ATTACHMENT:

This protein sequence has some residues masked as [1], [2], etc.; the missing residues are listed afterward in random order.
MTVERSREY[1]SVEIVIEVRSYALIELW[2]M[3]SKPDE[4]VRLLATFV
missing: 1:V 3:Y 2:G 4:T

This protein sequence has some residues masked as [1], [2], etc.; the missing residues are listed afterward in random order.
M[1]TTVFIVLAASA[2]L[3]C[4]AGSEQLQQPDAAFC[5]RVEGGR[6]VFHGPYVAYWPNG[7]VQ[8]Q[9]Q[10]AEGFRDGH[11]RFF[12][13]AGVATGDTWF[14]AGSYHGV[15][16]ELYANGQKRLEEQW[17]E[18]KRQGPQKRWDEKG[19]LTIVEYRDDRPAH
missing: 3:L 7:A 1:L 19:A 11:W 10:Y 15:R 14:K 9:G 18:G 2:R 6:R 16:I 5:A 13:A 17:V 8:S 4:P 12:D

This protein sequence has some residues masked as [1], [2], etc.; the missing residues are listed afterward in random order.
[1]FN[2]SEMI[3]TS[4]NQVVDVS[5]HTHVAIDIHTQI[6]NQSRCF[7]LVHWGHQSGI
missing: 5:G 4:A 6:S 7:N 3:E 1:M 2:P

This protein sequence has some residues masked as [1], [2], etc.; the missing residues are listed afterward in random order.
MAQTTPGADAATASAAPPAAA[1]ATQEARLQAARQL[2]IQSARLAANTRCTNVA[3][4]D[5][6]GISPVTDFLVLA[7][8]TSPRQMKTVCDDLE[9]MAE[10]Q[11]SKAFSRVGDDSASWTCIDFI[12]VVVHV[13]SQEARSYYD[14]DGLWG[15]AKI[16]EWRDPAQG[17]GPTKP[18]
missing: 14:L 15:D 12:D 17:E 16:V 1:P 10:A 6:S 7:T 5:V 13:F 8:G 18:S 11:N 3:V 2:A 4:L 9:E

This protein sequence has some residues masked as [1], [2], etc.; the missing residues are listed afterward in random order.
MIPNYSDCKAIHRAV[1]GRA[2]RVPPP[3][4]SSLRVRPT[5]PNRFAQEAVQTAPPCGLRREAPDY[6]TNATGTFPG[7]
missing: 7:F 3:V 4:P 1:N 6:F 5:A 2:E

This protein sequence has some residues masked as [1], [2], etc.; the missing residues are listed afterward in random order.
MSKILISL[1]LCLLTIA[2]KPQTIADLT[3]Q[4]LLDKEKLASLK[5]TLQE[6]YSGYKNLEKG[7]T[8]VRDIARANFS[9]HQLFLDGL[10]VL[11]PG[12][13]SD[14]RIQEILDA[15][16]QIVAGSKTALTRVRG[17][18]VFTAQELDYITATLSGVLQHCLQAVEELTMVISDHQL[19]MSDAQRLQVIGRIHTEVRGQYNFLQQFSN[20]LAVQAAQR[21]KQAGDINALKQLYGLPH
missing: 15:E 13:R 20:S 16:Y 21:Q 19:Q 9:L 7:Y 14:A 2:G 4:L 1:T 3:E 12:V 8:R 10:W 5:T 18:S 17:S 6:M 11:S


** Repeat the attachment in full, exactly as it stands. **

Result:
This protein sequence has some residues masked as [1], [2], etc.; the missing residues are listed afterward in random order.
MTVERSREY[1]SVEIVIEVRSYALIELW[2]M[3]SKPDE[4]VRLLATFV
missing: 1:V 3:Y 2:G 4:T

This protein sequence has some residues masked as [1], [2], etc.; the missing residues are listed afterward in random order.
M[1]TTVFIVLAASA[2]L[3]C[4]AGSEQLQQPDAAFC[5]RVEGGR[6]VFHGPYVAYWPNG[7]VQ[8]Q[9]Q[10]AEGFRDGH[11]RFF[12][13]AGVATGDTWF[14]AGSYHGV[15][16]ELYANGQKRLEEQW[17]E[18]KRQGPQKRWDEKG[19]LTIVEYRDDRPAH
missing: 3:L 7:A 1:L 19:A 11:W 10:Y 15:R 14:K 9:G 18:G 2:R 6:R 16:I 5:A 13:A 17:V 8:S 4:P 12:D

This protein sequence has some residues masked as [1], [2], etc.; the missing residues are listed afterward in random order.
[1]FN[2]SEMI[3]TS[4]NQVVDVS[5]HTHVAIDIHTQI[6]NQSRCF[7]LVHWGHQSGI
missing: 5:G 4:A 6:S 7:N 3:E 1:M 2:P

This protein sequence has some residues masked as [1], [2], etc.; the missing residues are listed afterward in random order.
MAQTTPGADAATASAAPPAAA[1]ATQEARLQAARQL[2]IQSARLAANTRCTNVA[3][4]D[5][6]GISPVTDFLVLA[7][8]TSPRQMKTVCDDLE[9]MAE[10]Q[11]SKAFSRVGDDSASWTCIDFI[12]VVVHV[13]SQEARSYYD[14]DGLWG[15]AKI[16]EWRDPAQG[17]GPTKP[18]
missing: 14:L 15:D 12:D 17:E 16:V 1:P 10:A 6:S 7:T 5:V 13:F 8:G 18:S 11:N 3:V 2:A 4:L 9:E

This protein sequence has some residues masked as [1], [2], etc.; the missing residues are listed afterward in random order.
MIPNYSDCKAIHRAV[1]GRA[2]RVPPP[3][4]SSLRVRPT[5]PNRFAQEAVQTAPPCGLRREAPDY[6]TNATGTFPG[7]
missing: 7:F 3:V 4:P 1:N 6:F 5:A 2:E

This protein sequence has some residues masked as [1], [2], etc.; the missing residues are listed afterward in random order.
MSKILISL[1]LCLLTIA[2]KPQTIADLT[3]Q[4]LLDKEKLASLK[5]TLQE[6]YSGYKNLEKG[7]T[8]VRDIARANFS[9]HQLFLDGL[10]VL[11]PG[12][13]SD[14]RIQEILDA[15][16]QIVAGSKTALTRVRG[17][18]VFTAQELDYITATLSGVLQHCLQAVEELTMVISDHQL[19]MSDAQRLQVIGRIHTEVRGQYNFLQQFSN[20]LAVQAAQR[21]KQAGDINALKQLYGLPH
missing: 15:E 13:R 20:S 16:Y 21:Q 19:Q 9:L 7:Y 14:A 2:G 4:L 1:T 3:E 12:V 8:R 10:W 5:T 18:S 17:S 6:M 11:S